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This book explores Nelson Mandela's personal development as well as his public activism, from his childhood as a member of the Thembu royal house through his emergence in the 1950s as a nationalist celebrity, his martyrdom in prison and, finally, his contemporary canonization as a transnational icon of liberal democracy. Though primarily a political biography which will concern itself with Mandela's role as an historical actor, this book also looks at the effects of political myth. Tom Lodge explored the different ways in which Nelson Mandela's life has been interpreted and the effects of his leadership on the making of modern South Africa, and, more generally, his importance as an exemplary modern day hero.
These memoirs from one of the great leaders of our time are 'essential reading for anyone who wants to understand history - and then go out and change it' (President Barack Obama) The riveting memoirs of the outstanding moral and political leader of our time, Long Walk to Freedom brilliantly re-creates the drama of the experiences that helped shape Nelson Mandela's destiny. Emotive, compelling and uplifting, Long Walk to Freedom is the exhilarating story of an epic life; a story of hardship, resilience and ultimate triumph told with the clarity and eloquence of a born leader. 'Enthralling . . . Mandela emulates the few great political leaders such as Lincoln and Gandhi, who go beyond mere consensus and move out ahead of their followers to break new ground' Sunday Times 'The authentic voice of Mandela shines through this book . . . humane, dignified and magnificently unembittered' The Times 'Burns with the luminosity of faith in the invincible nature of human hope and dignity . . . Unforgettable' Andre Brink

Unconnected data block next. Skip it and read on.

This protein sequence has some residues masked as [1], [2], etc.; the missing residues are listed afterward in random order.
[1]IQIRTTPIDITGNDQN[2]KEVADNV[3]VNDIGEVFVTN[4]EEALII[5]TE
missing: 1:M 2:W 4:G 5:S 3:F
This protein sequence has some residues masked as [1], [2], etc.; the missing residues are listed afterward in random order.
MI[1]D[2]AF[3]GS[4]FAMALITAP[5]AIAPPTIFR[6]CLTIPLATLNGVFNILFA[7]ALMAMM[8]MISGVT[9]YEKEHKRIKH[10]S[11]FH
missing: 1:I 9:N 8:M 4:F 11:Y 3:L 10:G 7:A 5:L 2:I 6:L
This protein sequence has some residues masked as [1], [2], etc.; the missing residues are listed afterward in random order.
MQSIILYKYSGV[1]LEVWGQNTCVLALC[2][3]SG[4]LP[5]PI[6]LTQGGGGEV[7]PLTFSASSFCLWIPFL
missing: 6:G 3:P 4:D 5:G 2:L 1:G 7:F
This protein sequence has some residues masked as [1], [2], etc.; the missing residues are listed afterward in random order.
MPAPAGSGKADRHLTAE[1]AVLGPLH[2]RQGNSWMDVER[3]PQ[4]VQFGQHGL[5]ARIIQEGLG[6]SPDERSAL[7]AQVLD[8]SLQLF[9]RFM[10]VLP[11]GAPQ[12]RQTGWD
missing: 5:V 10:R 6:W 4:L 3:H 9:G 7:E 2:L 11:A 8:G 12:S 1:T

A wonderful, fully-illustrated celebration of the life of one of the most inspiring and respected leaders of our time. This book pays tribute to the life of Nelson Mandela with a unique collection of photographs from throughout his life. Mandela has become a household name, respected by everyone everywhere, from grandmothers to schoolchildren. Not so many people would recognize his other names, and he is a man who has been known by many names throughout his life. Nelson Rolihlahla Dalibhunga Mandela came from what most people would regard as a poor background, yet his family were aristocrats among the Xhosa people of the Transkei in South Africa. From the time he was a boy he was destined, as his father before him had been, to become an advisor at the court of the Xhosa king, but no one could have predicted that young Rolihlahla would one day become an outlaw known as "The Black Pimpernel" or a statesman of international standing—President Mandela.
Collects the South African President's writings on African nationalism, living under apartheid, resistance from undergound, and Black men on trial in white courts
Historic moments from Mandela's inspiring life are captured in more than one hundred iconic photos from the mid-1940s through August 2009. Six key Mandela speeches are included, as well as an informative text.
Examines the life and accomplishments of the first black South African president, who spent twenty-seven years in jail for his political beliefs.
The question was: would he hang? In 1963, when South Africa's apartheid government charged Nelson Mandela with planning its overthrow, most observers feared that he would be sentenced to death. But the support he and his fellow activists in the African National Congress received during his trial not only saved his life, but also enabled him to save his country. In Saving Nelson Mandela, South African law expert Kenneth S. Broun recreates the trial, called the "Rivonia" Trial after the Johannesburg suburb where police seized Mandela. Based upon interviews with many of the case's primary figures and portions of the trial transcript, Broun situates readers inside the courtroom at the imposing Palace of Justice in Pretoria. Here, the trial unfolds through a dramatic narrative that captures the courage of the accused and their defense team, as well as the personal prejudices that colored the entire trial. The Rivonia trial had no jury and only a superficial aura of due process, combined with heavy security that symbolized the apartheid government's system of repression. Broun shows how outstanding advocacy, combined with widespread public support, in fact backfired on apartheid leaders, who sealed their own fate. Despite his 27-year incarceration, Mandela's ultimate release helped move his country from the racial tyranny of apartheid toward democracy. As documented in this inspirational book, the Rivonia trial was a critical milestone that helped chart the end of Apartheid and the future of a new South Africa.

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